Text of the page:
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Mathijs Kok

Intel CPU? Prepare to lose some frames

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If you run a modern Intel CPU you have to be aware of the rather large security issue found late last year. The only way to fix it seems to be to patch the OS (Windows/Linux) but that will have the drawback that your machine will be at least 5% slower. Not patching it simply is not an option, this leak is to big to ignore.

 

The internet is awash with articles about it, but for a quick heads-up I advise this one: https://www.howtogeek.com/338269/a-huge-intel-security-hole-could-slow-down-your-pc-soon/

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This is not good. 

 

https://www.theregister.co.uk/2018/01/02/intel_cpu_design_flaw/

 

"The fix is to separate the kernel's memory completely from user processes using what's called Kernel Page Table Isolation, or KPTI. At one point, Forcefully Unmap Complete Kernel With Interrupt Trampolines, aka WIT, was mulled by the Linux kernel team, giving you an idea of how annoying this has been for the developers. "

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The news on this issue is still very confusing, with many conflicting reports. But for sure all IO, both to disk and network will be heavily affected. And as the issue seems to be in software (or even hardware parts) that can't be patched, the OS will have to avoid these calls and use different, less effective methods.

 

Spoken to a database manager just now. He got 150 servers, all with i7's and all running almost constant network and disk I/O. He simply can't afford to lose 20%  (that seems o be a very moderate guestimate now for that work) performance. He is full blown panic mode. 

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2 hours ago, Mathijs Kok said:

 

Spoken to a database manager just now. He got 150 servers, all with i7's and all running almost constant network and disk I/O. He simply can't afford to lose 20%  (that seems o be a very moderate guestimate now for that work) performance. He is full blown panic mode. 

He's using i7s to run a database farm with 150 servers rather than XEON CPUS??? 

 

But in any case, this is something on my radar as well.  I'm the Chief Technology Officer for a global company - we utilize both on-prem and cloud compute platforms.  What will also be interesting is to see how cloud providers manage to any performance hits with their customers...

 

PS - look at AMD stock after this went public!

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Oops indeed... not i7 but 18 core Xeon, same problem though. Apart from the fact it is a massive issue, it is very interesting to see how it is developing in the news. There is still a massive amount of nonsense going round and none of the big sites seems to be able to patch it all together. The latest reports however are not good.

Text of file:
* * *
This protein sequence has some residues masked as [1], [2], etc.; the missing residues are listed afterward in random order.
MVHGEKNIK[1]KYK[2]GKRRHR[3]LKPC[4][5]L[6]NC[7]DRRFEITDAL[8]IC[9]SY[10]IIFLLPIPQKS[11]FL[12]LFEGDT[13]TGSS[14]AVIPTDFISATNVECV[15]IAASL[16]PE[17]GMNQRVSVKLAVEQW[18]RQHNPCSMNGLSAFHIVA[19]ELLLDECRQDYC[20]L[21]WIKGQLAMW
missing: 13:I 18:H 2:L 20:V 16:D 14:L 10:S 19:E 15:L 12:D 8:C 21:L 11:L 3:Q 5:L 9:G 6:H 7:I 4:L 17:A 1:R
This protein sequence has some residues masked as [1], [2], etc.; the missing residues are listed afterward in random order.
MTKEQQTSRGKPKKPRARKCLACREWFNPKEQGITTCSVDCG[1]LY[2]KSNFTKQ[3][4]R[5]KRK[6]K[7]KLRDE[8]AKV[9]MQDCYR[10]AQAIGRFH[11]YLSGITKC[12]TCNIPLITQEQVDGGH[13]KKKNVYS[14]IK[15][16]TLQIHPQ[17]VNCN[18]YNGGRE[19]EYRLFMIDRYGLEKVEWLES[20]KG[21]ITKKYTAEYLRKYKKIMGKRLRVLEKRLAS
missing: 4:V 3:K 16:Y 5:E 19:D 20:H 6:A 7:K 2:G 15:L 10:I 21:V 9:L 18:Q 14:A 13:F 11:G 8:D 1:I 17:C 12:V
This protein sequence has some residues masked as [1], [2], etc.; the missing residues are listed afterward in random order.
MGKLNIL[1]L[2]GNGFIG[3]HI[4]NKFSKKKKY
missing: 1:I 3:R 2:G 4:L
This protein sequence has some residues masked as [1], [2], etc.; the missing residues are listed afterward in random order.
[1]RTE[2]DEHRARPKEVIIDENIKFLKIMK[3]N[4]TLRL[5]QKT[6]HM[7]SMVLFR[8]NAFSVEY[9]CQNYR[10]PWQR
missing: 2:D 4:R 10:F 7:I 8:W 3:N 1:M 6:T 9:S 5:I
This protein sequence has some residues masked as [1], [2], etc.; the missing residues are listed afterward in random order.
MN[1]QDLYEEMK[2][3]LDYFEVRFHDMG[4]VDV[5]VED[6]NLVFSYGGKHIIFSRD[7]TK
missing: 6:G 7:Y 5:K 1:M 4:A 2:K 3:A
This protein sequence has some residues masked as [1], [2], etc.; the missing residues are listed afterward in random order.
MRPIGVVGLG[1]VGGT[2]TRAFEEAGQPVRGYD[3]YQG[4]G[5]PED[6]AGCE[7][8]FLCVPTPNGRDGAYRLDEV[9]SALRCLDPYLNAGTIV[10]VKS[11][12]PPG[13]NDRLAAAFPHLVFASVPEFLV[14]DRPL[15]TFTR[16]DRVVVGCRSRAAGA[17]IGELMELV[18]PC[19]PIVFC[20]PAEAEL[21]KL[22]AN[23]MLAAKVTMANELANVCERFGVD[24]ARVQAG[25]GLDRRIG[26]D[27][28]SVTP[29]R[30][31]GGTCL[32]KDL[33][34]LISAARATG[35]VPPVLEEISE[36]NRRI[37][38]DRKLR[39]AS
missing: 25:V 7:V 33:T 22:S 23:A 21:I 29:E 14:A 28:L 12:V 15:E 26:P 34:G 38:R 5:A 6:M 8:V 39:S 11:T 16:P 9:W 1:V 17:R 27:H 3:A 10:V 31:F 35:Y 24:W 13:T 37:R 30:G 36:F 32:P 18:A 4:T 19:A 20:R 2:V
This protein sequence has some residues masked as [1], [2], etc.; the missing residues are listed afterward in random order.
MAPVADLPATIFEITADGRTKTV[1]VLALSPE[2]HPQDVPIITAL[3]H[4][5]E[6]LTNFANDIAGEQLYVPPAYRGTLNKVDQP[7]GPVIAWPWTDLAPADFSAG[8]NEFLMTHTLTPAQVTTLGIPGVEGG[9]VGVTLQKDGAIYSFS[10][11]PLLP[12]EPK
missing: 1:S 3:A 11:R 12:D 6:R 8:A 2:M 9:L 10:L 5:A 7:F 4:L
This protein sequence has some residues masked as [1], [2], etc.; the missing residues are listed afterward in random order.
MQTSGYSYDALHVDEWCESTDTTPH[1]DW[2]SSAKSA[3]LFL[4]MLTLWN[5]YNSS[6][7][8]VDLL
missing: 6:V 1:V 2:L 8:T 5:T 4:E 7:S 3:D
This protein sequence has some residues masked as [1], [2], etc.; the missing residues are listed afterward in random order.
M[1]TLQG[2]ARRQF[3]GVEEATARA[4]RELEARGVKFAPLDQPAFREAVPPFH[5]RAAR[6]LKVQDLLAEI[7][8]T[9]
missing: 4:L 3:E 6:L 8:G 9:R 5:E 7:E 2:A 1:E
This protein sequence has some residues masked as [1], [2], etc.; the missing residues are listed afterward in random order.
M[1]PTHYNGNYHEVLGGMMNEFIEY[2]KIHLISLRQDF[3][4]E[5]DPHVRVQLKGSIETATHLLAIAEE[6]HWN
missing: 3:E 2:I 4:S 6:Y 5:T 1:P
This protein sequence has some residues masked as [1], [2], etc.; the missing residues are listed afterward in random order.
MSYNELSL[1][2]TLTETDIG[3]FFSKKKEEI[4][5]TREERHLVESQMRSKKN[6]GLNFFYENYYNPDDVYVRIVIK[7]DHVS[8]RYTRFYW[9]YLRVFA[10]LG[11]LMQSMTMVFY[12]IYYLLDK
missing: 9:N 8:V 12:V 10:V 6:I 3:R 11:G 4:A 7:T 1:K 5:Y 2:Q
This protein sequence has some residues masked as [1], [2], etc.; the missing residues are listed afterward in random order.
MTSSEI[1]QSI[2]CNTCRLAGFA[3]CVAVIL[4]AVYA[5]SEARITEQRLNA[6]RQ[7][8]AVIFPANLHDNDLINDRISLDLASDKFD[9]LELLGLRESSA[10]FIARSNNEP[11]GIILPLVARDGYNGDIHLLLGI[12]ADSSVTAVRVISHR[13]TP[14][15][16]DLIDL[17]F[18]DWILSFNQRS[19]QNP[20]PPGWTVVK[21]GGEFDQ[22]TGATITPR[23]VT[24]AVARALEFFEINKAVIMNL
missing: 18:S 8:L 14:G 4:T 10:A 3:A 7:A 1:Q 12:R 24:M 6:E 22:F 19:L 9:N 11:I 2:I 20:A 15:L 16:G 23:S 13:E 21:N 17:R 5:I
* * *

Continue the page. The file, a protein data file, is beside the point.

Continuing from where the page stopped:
I got one older Intel test machine here that runs the Fast ring of win 10/64 and I remember I had a video showing the startup of XP-11. Now I am not 100% sure if  it ran the same build as I got now on that SSD, but a late December Fast ring compared to the June video showed it now takes 20% longer to load.  From 19 seconds to 23 seconds (core i7-965 Extreme with a Samsung 512Gb SSD). Seems it will become very important to be frugal with the thousands of small files that are so often part of our sims.

 

 

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I have asked my architects to begin testing in our labs and will report back any performance differential results we see. 

 

We have 24,000 employees however who run i5 & i7 laptops...LOL, our Information Security department has slowed them down so much as it is with existing encryption, anti virus and other security runtime measures I think this patch may turn them into genuine bricks.

 

Interesting point you bring up about managing the thousands of small files in the flightsim development community going forward Mathijs.... again we will have to see to what extent any final patch will have on CPU and overall performance.

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Hey all,

So one of my engineers has been doing some serious research on this issue and found this article:  https://support.microsoft.com/en-us/help/4072698/windows-server-guidance-to-protect-against-the-speculative-execution

 

Note that this article is in reference to servers only for now.  It goes on to say that the provided mitigations impact to performance is largely dependent on the type of workload running and the particular processor....  It may be negligible, or it could be significant.  I am providing this as informational only.

 

In our labs we saw the most impact to measurable performance on virtualized and storage I/O related workloads, but due to confidentiality and security requirements I can't provide much detail on our architecture.  But we aren't panicking just yet.  The desktop environment will be different and for normal office work we didn't see much if it all degraded performance (I wish I knew more about how flight simming files and code execution is handled by the CPU in order to say if our little community would be impacted)  Again, the patch alone will not be the factor that degrades performance....it is the type of workload that the patch will negatively impact.

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